WASHINGTON (Reuters) - President Barack Obama will renew his calls for the U.S. Congress to act on mortgage relief, small business tax credits, and veterans’ assistance to try to refocus the spotlight on lawmakers in an effort to boost the economy.
Obama, who is traveling to Albany, New York, on Tuesday, to visit a nanotechnology research center will lay out a “to do” list for Congress, an administration official said.
The Democratic president, who is running for re-election in November, is eager to show he is taking steps to accelerate economic growth. His expected Republican opponent, former Massachusetts governor Mitt Romney, has painted his background as a business executive as better suited for helping the United States recover from sluggish job growth and high unemployment.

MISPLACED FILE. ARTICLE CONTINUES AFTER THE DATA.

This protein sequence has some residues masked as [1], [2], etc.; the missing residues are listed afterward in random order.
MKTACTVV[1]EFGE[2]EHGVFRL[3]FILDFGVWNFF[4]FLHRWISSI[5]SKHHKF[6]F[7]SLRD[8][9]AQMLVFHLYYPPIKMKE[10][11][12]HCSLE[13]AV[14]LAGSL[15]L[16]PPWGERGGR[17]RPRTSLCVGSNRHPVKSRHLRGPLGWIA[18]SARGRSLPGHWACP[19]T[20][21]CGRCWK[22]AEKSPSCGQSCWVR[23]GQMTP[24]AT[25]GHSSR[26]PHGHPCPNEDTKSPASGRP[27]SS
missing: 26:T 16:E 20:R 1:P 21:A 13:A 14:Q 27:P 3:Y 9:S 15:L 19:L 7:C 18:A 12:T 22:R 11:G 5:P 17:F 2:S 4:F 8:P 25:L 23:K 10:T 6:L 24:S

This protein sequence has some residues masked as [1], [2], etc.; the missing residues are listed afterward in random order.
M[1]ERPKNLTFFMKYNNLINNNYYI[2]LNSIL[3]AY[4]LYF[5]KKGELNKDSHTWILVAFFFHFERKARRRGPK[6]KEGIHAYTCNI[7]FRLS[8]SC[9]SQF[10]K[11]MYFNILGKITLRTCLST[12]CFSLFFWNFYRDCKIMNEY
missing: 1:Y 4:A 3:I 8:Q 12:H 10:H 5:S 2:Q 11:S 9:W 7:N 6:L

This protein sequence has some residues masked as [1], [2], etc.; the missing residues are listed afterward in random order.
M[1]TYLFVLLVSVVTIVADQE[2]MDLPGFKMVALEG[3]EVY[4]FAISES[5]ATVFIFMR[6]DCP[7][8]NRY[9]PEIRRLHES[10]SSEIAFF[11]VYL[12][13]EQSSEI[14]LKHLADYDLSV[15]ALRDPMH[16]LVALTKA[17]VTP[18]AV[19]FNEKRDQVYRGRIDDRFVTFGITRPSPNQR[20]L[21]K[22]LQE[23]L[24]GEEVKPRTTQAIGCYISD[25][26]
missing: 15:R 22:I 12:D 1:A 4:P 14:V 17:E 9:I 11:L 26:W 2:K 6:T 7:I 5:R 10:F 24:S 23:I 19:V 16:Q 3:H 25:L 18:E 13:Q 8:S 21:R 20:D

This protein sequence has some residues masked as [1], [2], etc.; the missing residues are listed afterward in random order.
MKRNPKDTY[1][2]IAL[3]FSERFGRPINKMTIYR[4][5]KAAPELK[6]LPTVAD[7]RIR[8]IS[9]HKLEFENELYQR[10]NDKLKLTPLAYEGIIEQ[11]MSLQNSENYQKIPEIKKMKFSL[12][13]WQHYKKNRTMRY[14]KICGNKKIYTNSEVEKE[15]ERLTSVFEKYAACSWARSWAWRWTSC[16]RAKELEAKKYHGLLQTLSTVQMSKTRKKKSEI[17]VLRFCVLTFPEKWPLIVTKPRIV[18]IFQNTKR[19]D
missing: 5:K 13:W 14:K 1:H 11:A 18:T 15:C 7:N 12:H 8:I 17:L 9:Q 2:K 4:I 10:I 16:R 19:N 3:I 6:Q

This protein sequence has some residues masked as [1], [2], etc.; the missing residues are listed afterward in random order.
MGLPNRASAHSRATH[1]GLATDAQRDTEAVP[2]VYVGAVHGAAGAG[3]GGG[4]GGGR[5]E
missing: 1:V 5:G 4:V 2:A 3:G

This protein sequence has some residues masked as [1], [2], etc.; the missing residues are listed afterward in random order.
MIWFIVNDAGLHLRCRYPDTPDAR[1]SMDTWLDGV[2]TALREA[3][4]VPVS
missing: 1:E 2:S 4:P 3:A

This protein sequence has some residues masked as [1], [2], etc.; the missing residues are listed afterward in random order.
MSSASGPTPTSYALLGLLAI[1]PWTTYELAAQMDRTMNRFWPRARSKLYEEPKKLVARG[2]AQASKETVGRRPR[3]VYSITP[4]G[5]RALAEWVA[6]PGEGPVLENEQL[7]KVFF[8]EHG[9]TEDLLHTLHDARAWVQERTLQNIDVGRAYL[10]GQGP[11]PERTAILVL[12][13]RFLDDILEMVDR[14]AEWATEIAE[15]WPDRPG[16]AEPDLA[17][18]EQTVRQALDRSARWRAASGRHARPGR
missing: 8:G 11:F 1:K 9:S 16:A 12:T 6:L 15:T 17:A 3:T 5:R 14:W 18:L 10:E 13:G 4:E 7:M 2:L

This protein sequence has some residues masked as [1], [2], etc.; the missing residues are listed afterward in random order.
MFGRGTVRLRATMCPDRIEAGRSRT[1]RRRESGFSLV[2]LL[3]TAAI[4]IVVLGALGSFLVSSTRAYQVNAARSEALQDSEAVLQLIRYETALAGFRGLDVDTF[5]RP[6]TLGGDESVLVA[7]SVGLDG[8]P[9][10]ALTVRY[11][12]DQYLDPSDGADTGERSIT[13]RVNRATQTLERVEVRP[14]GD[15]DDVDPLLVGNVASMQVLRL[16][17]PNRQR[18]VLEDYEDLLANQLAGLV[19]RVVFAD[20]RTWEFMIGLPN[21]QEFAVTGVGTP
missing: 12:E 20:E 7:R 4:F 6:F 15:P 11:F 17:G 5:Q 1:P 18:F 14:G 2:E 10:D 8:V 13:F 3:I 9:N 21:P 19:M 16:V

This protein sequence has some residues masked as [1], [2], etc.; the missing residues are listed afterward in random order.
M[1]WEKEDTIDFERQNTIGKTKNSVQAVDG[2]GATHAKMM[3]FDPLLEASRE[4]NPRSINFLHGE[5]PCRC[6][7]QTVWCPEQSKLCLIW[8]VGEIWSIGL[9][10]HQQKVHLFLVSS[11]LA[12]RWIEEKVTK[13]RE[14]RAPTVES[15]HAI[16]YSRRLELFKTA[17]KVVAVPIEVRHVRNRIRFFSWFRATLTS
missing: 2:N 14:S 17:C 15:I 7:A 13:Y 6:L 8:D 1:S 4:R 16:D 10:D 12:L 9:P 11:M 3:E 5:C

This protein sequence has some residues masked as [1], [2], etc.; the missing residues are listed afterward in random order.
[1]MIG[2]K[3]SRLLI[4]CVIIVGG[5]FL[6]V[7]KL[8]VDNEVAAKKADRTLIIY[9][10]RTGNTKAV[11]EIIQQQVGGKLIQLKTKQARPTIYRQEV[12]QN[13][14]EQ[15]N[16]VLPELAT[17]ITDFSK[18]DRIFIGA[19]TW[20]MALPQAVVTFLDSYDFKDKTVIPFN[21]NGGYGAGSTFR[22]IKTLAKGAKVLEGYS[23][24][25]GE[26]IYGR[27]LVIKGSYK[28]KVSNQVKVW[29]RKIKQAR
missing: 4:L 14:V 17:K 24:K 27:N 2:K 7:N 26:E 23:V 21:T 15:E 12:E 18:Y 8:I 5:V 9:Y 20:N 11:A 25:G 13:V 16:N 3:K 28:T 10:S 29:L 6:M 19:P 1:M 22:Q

The list is a repackaging of proposals Obama has made over the past several months.
The proposals include calling on Congress to pass:
- legislation that gives companies a tax incentive to move overseas operations back to the United States. The proposal would be paid for by getting rid of tax incentives that let firms deduct the costs of moving their business abroad.
- legislation to reduce “red tape” and smooth the way for more people to take advantage of low interest rates by refinancing their mortgages
- legislation that provides a 10 percent income tax credit to small businesses that create new jobs or increase wages this year
- legislation to expand a 30 percent tax credit for investments in “clean energy manufacturing”
- legislation to help veterans from the wars in Afghanistan and Iraq get service-oriented jobs such as police officers and firefighters
Reporting by Jeff Mason; editing by Christopher Wilson